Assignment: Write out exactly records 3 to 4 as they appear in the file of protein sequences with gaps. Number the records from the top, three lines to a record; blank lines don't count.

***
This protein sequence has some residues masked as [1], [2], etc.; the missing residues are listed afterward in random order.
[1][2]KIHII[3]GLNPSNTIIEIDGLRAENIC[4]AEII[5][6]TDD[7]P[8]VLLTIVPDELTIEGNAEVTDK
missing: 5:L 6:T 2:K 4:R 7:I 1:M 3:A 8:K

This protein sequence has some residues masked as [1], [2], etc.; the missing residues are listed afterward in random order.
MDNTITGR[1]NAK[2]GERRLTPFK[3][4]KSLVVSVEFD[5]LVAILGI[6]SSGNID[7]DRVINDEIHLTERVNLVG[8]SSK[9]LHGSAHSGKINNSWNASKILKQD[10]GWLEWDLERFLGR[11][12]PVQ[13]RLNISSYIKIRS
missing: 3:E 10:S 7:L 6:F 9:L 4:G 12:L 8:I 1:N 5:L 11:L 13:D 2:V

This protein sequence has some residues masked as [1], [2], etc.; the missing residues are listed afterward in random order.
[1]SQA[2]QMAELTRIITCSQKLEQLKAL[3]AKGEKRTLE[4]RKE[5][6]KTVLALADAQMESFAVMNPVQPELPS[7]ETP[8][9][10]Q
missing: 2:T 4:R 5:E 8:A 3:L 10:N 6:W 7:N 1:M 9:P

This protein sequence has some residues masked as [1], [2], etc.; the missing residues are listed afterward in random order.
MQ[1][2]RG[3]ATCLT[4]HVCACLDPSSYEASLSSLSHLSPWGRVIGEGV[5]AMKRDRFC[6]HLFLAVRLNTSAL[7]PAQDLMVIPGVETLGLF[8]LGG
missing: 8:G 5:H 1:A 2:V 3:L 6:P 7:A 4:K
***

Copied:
This protein sequence has some residues masked as [1], [2], etc.; the missing residues are listed afterward in random order.
[1]SQA[2]QMAELTRIITCSQKLEQLKAL[3]AKGEKRTLE[4]RKE[5][6]KTVLALADAQMESFAVMNPVQPELPS[7]ETP[8][9][10]Q
missing: 2:T 4:R 5:E 8:A 3:L 10:N 6:W 7:N 1:M 9:P

This protein sequence has some residues masked as [1], [2], etc.; the missing residues are listed afterward in random order.
MQ[1][2]RG[3]ATCLT[4]HVCACLDPSSYEASLSSLSHLSPWGRVIGEGV[5]AMKRDRFC[6]HLFLAVRLNTSAL[7]PAQDLMVIPGVETLGLF[8]LGG
missing: 8:G 5:H 1:A 2:V 3:L 6:P 7:A 4:K